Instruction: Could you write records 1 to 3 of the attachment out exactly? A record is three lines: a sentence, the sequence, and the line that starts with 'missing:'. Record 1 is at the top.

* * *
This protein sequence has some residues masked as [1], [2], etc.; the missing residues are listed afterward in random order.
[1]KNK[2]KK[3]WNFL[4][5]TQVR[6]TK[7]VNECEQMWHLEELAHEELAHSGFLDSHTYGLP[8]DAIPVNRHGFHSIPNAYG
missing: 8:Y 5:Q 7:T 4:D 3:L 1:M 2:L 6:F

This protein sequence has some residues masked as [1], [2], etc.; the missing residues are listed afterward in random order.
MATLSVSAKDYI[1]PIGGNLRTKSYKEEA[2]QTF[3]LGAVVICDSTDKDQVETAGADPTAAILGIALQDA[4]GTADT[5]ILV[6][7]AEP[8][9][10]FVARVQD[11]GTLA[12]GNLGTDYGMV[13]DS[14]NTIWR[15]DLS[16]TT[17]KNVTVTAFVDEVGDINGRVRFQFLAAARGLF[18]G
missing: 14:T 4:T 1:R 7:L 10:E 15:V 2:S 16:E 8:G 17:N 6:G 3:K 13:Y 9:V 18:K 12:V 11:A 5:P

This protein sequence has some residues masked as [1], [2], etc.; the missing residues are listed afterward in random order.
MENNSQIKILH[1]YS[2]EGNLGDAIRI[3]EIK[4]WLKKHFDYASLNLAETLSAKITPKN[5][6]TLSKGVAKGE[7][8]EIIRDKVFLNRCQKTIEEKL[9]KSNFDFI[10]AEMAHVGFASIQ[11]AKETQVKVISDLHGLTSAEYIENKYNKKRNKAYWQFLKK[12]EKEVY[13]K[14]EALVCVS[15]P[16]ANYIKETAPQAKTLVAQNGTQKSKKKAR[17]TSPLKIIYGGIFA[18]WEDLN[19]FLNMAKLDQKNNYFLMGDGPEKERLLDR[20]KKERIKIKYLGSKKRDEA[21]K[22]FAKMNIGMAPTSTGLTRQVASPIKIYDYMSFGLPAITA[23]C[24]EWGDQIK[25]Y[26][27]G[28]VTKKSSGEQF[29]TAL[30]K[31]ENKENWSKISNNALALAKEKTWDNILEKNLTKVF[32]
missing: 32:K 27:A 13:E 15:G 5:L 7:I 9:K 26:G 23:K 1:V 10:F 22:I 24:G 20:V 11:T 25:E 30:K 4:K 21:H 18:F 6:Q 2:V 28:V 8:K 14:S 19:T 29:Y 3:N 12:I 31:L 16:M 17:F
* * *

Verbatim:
This protein sequence has some residues masked as [1], [2], etc.; the missing residues are listed afterward in random order.
[1]KNK[2]KK[3]WNFL[4][5]TQVR[6]TK[7]VNECEQMWHLEELAHEELAHSGFLDSHTYGLP[8]DAIPVNRHGFHSIPNAYG
missing: 8:Y 5:Q 7:T 4:D 3:L 1:M 2:L 6:F

This protein sequence has some residues masked as [1], [2], etc.; the missing residues are listed afterward in random order.
MATLSVSAKDYI[1]PIGGNLRTKSYKEEA[2]QTF[3]LGAVVICDSTDKDQVETAGADPTAAILGIALQDA[4]GTADT[5]ILV[6][7]AEP[8][9][10]FVARVQD[11]GTLA[12]GNLGTDYGMV[13]DS[14]NTIWR[15]DLS[16]TT[17]KNVTVTAFVDEVGDINGRVRFQFLAAARGLF[18]G
missing: 14:T 4:T 1:R 7:L 10:E 15:V 2:S 16:E 8:G 17:N 6:G 3:K 13:Y 9:V 18:K 12:V 11:A 5:P

This protein sequence has some residues masked as [1], [2], etc.; the missing residues are listed afterward in random order.
MENNSQIKILH[1]YS[2]EGNLGDAIRI[3]EIK[4]WLKKHFDYASLNLAETLSAKITPKN[5][6]TLSKGVAKGE[7][8]EIIRDKVFLNRCQKTIEEKL[9]KSNFDFI[10]AEMAHVGFASIQ[11]AKETQVKVISDLHGLTSAEYIENKYNKKRNKAYWQFLKK[12]EKEVY[13]K[14]EALVCVS[15]P[16]ANYIKETAPQAKTLVAQNGTQKSKKKAR[17]TSPLKIIYGGIFA[18]WEDLN[19]FLNMAKLDQKNNYFLMGDGPEKERLLDR[20]KKERIKIKYLGSKKRDEA[21]K[22]FAKMNIGMAPTSTGLTRQVASPIKIYDYMSFGLPAITA[23]C[24]EWGDQIK[25]Y[26][27]G[28]VTKKSSGEQF[29]TAL[30]K[31]ENKENWSKISNNALALAKEKTWDNILEKNLTKVF[32]
missing: 32:K 27:A 13:E 15:G 5:L 7:I 9:K 26:G 23:K 1:V 10:F 22:I 24:G 20:V 11:T 25:E 30:K 4:K 21:H 18:F 6:Q 2:V 28:V 8:K 14:S 19:T 29:Y 3:N 12:I 31:L 16:M 17:F